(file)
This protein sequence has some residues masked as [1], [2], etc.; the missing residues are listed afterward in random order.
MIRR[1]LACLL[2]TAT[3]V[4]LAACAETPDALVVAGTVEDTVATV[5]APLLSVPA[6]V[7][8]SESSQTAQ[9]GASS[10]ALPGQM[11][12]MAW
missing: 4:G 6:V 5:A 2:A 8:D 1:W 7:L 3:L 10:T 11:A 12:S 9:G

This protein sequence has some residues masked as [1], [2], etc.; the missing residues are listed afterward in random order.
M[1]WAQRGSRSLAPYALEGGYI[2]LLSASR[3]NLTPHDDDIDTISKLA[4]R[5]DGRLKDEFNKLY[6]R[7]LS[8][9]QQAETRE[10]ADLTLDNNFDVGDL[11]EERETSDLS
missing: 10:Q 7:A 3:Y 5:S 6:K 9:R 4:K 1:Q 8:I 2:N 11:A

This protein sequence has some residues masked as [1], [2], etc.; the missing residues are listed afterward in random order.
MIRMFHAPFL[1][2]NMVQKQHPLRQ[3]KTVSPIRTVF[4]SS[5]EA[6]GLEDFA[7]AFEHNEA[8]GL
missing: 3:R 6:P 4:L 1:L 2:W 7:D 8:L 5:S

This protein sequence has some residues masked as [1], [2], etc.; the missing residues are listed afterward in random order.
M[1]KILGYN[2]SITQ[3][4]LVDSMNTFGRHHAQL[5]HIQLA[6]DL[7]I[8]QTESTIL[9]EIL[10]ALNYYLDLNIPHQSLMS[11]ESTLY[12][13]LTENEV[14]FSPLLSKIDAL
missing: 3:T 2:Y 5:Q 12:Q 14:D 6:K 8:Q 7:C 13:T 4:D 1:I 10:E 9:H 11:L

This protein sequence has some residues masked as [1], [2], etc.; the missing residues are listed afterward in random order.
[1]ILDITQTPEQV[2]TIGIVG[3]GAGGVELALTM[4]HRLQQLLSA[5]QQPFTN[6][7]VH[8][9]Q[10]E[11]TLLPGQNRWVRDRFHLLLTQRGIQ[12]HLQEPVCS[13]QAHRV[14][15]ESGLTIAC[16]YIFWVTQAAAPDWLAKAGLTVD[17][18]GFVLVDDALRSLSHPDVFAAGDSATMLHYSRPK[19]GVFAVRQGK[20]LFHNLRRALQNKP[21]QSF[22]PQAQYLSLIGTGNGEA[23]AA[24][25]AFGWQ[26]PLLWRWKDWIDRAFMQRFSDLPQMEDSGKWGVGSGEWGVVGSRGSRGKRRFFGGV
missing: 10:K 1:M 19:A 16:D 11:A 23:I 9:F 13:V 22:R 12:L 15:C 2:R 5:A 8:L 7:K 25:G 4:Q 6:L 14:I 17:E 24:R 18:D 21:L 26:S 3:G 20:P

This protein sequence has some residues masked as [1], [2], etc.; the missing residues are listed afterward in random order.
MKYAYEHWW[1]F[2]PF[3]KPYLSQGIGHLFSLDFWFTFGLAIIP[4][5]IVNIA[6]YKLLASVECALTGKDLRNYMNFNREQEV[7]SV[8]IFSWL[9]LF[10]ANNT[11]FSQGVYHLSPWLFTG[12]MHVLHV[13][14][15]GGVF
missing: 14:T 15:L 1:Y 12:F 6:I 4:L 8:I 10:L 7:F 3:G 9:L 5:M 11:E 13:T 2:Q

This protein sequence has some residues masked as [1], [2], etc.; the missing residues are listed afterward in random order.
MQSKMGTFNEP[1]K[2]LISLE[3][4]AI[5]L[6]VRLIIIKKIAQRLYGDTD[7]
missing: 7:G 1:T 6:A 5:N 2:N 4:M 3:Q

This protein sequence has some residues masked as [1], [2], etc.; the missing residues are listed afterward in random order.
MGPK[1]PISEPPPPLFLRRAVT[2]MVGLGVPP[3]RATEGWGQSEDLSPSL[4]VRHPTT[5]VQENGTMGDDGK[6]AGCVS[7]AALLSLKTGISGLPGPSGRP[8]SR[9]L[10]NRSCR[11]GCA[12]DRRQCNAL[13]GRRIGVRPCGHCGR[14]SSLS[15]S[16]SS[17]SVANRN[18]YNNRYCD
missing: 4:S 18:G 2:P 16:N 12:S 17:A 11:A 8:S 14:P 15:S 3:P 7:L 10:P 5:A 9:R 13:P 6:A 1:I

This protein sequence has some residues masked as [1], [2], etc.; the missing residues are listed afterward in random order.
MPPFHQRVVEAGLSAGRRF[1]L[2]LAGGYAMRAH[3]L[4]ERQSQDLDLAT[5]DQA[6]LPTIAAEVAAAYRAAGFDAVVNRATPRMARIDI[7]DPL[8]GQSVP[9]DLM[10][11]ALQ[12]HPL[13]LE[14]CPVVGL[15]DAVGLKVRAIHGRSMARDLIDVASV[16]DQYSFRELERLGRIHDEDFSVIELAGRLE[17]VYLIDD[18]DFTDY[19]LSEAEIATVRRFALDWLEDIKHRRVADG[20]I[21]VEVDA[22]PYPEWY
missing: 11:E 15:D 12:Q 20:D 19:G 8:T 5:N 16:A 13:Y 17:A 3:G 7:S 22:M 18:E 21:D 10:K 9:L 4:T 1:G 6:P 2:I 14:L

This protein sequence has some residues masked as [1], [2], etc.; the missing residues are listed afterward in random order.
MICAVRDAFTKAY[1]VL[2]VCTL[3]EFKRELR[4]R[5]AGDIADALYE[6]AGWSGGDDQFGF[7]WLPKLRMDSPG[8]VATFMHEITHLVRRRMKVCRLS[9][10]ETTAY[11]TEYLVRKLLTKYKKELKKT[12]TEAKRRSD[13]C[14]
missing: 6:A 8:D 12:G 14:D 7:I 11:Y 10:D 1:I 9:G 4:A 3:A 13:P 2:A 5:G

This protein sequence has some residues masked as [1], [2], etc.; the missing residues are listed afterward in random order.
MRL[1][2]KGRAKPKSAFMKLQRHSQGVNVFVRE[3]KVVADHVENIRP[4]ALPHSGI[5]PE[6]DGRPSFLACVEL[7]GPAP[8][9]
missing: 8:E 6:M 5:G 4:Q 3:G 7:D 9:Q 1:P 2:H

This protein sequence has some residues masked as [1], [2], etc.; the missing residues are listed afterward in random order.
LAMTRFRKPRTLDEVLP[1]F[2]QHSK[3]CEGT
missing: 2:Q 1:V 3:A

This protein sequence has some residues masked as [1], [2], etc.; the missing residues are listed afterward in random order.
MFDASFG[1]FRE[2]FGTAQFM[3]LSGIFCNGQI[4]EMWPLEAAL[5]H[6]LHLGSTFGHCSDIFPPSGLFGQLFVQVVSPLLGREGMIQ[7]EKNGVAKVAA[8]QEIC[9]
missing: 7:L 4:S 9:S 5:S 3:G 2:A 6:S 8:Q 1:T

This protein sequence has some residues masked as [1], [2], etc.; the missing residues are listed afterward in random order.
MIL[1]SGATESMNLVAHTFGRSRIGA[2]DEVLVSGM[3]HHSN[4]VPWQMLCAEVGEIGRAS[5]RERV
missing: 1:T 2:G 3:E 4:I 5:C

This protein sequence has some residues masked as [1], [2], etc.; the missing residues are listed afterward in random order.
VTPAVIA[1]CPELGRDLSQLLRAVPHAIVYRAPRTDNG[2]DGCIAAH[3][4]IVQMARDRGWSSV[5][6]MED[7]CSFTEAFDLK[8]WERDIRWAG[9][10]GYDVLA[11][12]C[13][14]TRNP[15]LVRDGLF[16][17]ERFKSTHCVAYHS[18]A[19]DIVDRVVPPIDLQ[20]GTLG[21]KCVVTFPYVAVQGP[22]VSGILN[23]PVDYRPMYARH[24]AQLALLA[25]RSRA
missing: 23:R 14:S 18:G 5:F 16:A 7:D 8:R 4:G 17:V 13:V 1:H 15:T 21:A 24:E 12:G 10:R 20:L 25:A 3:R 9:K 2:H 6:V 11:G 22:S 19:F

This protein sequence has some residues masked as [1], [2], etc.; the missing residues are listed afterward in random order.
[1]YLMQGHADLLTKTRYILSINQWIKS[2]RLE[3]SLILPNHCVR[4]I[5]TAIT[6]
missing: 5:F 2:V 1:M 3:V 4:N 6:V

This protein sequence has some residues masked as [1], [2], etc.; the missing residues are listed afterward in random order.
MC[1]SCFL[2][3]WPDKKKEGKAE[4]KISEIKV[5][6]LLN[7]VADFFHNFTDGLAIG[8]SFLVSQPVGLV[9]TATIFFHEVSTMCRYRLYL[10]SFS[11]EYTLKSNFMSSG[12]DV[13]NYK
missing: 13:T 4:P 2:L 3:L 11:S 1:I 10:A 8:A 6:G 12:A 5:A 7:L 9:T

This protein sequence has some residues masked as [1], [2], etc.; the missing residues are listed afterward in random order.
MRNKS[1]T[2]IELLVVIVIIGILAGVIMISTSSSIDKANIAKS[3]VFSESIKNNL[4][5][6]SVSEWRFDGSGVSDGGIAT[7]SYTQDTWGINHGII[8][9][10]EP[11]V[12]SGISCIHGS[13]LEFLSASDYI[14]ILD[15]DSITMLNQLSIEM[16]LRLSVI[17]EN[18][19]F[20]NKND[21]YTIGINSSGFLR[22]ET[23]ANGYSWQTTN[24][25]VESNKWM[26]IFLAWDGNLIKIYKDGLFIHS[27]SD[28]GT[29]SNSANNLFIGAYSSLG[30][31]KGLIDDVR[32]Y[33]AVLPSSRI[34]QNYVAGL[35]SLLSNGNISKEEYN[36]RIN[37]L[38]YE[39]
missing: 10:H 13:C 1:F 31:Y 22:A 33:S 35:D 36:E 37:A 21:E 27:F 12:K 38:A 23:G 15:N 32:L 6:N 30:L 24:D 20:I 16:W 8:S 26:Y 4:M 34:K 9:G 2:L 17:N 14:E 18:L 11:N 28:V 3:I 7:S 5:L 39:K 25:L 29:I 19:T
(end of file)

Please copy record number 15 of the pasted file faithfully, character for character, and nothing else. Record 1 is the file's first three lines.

This protein sequence has some residues masked as [1], [2], etc.; the missing residues are listed afterward in random order.
VTPAVIA[1]CPELGRDLSQLLRAVPHAIVYRAPRTDNG[2]DGCIAAH[3][4]IVQMARDRGWSSV[5][6]MED[7]CSFTEAFDLK[8]WERDIRWAG[9][10]GYDVLA[11][12]C[13][14]TRNP[15]LVRDGLF[16][17]ERFKSTHCVAYHS[18]A[19]DIVDRVVPPIDLQ[20]GTLG[21]KCVVTFPYVAVQGP[22]VSGILN[23]PVDYRPMYARH[24]AQLALLA[25]RSRA
missing: 23:R 14:S 18:G 5:F 16:A 7:D 8:R 4:G 17:V 13:V 1:H 15:T 21:A 24:E 12:G 10:R 20:L 25:A 3:R 9:K 2:H 6:V 11:G 22:S 19:F